The third major bifurcation of the animal phylogenetic tree distinguishes animals by whether or not they have a body cavity (Fig. 24). Coelomates have a body cavity, whereas acoelomates do not. Note, there is also a distinction made between pseudocoelomates and "true coelomates" (discussed in the next tutorial). A coelom is a fluid-lined space (body cavity) that separates the gut from the outer body wall. However, don't confuse "body cavity" with "gut" because they are not the same thing. For example, our intestines are suspended within our body cavities.

In an acoelomate gut, muscle contractions are not buffered by a fluid-filled body cavity; therefore, all forces generated during a contraction are transmitted throughout the animal and affect all internal organs. The coelom serves as a mechanical buffer in coelomates; it helps protect internal organs from shock. Fortunately for us, we can run and jump without bouncing our heart and lungs around too much.

Figure 24. Overview of Animal Diversity and Body Plans. (Click to enlarge)

Pseudocoelomates Versus Coelomates

Figure 25 illustrates the body plans of the bilateria. Note the acoelomate, pseudocoelomate and coelomate conditions. Remember, acoelomates do not have a fluid-filled body cavity, while both psuedocoelomates and coelomates have a body fluid-filled body cavity. What advantages does this cavity provide? Do you see that pseudocoelomates (e.g., nematodes) have a body cavity that is only partially lined by mesoderm-derived tissue? In contrast, the coelomates have a body cavity that is completely lined with mesoderm. Keep in mind that mesoderm gives rise to muscle (as well as other organs).

Figure 25. Bilateria Body Plans. (Click to enlarge)

Acoelomates: The Phylum Platyhelminthes (Flatworms)

In our discussion of the bilateria, we begin with those organisms that do not have a body cavity (the acoelomates). These organisms do not have a fluid-filled internal body cavity, but instead, have a relatively solid body mass. Members of the Platyhelminthes include the carnivorous flatworms(e.g., planarians, Fig. 26). Cephalization occurs in the form of eyespots and paired ganglia, as well as an actual nervous system. Many planarians are capable of regenerating a complete body from a very small fragment if they are cut into pieces.

Tapeworms are parasites that consist of a scolex (head), which has hooks for attaching to their host and suckers for extracting food (Fig. 27). This Taenia serialis was recovered from a dog; you can see the hooks in the center of its head, surrounded by four suckers.

The flukes are also parasitic. Some flukes exhibit very complex life cycles. Examples include the various species of blood flukes in the family Schistosoma, and the liver fluke depicted C. sinensis (Fig. 28).

Figure 27.  A Tapeworm. Note the scolex, which includes hooks for attachment to hosts

Figure 28. A species of fluke.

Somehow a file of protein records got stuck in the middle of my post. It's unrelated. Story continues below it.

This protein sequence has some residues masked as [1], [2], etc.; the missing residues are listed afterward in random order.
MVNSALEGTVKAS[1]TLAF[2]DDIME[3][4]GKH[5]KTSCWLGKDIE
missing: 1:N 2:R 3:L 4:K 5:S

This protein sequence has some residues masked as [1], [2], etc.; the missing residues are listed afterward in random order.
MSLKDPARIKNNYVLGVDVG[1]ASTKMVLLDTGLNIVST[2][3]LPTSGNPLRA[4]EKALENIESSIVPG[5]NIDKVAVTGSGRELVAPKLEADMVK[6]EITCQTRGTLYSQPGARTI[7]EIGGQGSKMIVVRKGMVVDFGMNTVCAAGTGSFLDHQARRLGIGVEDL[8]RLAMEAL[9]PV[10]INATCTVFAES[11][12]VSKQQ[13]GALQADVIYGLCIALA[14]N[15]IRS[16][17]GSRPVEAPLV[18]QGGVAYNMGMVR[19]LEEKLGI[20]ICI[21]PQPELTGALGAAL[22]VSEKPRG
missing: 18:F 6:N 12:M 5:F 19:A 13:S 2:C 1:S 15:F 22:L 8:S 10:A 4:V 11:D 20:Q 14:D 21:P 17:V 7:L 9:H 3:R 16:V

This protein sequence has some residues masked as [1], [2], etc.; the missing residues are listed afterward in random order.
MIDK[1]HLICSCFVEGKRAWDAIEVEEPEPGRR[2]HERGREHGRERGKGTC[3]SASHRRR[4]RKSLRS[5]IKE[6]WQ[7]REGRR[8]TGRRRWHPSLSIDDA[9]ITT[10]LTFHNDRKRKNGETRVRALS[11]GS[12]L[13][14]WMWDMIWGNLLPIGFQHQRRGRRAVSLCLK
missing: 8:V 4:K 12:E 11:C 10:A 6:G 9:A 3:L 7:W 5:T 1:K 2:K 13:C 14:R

Platyhelminthes and Disease

The life cycle of Schistosoma mansoni, a fluke in the Phylum Platyhelminthes, is complicated, involving multiple symbioses. Figure 28 shows a copulating pair of male and female Schistosoma. Sexual reproduction occurs inside a vertebrate host (e.g., a human).

Figure 28. Schistosoma mansoni. A copulating pair of male and female blood flukes

Figure 29 illustrates the complex life cycle of Schistosoma mansoni. Fertilized eggs are eliminated in the feces of the first host. The larvae that emerge parasitize a second host, a snail (Fig. 30).

The flukes reproduce asexually within the snails, and their second-stage larvae emerge to infect yet another vertebrate host. The larva exhibit chemotaxis, attracted to vertebrates by the chemicals on their skin surface. After attaching to the skin, the larvae break down skin protein and enter the bloodstream through a venule (located between a capillary and its vein). Once in the bloodstream, the parasite migrates to the lungs, and then the liver. The entire process takes about ten days.

Figure 29. Life cycle of Schistosoma mansoni. (Click to enlarge)

Figure 30. A snail host. Blood flukes reproduce asexually within snails. (Click image to enlarge)

People who suffer from schistosomiasis exhibit various symptoms, including a distended abdomen (Fig.31). Other symptoms include pain, extreme diarrhea, and developmental impairment in children. Though the disease has a low mortality rate, but its morbidity is such that schistosomiasis ranks as the second most socioeconomically-devastating disease in the world, after malaria.

Figure 31. Person Suffering from Schistosomiasis. (Click image to enlarge)

People who work in or around, freshwater habitats of snails contaminated with human feces (Fig. 32) are at risk for harboring Schistosoma and contracting schistosomiasis. The infection can be treated with an annual dose of praziquantel at a cost of about a dollar per person.

Figure 32. A Potential Schistosomiasis Breeding Ground. (Click image to enlarge)




This tutorial began our discussion of Kingdom Animalia. Animals have been around for over a billion years, and during this time they have diversified to a remarkable degree. The ancestor of all animals was most likely a colonial protest similar to a choanoflagellate. In examining the animal phylogenetic tree, keep in mind that there are major dichotomous characters that occur at each branch point, including the presence of tissues, the number of tissue layers, and the symmetry of the organism. In some cases these characters are based on the development of animals.